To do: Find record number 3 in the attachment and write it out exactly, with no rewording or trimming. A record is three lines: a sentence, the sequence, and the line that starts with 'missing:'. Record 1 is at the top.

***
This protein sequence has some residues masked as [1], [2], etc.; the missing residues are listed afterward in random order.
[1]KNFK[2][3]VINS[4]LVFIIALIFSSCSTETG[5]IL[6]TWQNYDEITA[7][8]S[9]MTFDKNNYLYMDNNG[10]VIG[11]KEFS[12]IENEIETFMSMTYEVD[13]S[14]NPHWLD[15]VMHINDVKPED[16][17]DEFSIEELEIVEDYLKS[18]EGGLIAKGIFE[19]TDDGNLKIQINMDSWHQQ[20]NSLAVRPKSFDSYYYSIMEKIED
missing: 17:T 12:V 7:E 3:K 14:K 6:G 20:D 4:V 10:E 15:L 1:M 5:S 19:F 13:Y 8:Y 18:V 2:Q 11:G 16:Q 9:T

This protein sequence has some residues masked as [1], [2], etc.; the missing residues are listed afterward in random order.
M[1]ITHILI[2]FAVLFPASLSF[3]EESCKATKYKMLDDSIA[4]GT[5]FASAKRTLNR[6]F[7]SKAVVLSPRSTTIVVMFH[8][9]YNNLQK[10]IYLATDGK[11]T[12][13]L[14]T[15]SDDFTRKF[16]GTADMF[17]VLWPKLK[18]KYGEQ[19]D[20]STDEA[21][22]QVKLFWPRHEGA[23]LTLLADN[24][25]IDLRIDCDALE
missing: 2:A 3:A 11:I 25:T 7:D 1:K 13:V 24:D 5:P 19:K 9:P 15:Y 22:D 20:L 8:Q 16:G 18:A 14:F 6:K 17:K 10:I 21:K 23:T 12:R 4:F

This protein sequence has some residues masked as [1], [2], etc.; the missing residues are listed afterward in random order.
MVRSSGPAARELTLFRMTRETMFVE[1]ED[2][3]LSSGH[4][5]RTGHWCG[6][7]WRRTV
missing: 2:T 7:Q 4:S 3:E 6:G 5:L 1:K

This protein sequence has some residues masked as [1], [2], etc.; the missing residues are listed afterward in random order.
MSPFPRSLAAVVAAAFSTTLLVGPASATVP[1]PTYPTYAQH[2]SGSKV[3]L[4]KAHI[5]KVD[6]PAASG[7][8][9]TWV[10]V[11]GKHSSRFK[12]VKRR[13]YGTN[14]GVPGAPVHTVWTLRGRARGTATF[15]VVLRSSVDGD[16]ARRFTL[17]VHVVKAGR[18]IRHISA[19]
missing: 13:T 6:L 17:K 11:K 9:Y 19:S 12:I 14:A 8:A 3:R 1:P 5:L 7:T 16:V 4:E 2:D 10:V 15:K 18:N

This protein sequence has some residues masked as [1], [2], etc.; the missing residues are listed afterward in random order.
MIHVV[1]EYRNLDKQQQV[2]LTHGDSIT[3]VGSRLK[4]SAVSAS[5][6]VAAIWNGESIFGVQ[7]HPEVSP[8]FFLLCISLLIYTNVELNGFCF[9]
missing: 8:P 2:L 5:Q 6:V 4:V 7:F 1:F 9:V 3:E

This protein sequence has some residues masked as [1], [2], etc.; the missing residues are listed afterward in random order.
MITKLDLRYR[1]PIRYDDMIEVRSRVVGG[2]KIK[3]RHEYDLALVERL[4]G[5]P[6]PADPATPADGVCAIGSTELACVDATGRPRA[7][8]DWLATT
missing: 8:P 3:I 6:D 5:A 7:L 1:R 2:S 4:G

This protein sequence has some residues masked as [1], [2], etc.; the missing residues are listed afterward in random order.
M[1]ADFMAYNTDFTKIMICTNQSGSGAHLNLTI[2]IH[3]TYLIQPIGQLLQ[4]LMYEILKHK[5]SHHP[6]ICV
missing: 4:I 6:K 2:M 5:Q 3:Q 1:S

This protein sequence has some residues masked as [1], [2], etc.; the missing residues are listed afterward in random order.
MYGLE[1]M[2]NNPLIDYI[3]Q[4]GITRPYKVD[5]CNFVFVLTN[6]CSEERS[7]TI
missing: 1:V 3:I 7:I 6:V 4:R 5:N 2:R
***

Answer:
This protein sequence has some residues masked as [1], [2], etc.; the missing residues are listed afterward in random order.
MVRSSGPAARELTLFRMTRETMFVE[1]ED[2][3]LSSGH[4][5]RTGHWCG[6][7]WRRTV
missing: 2:T 7:Q 4:S 3:E 6:G 5:L 1:K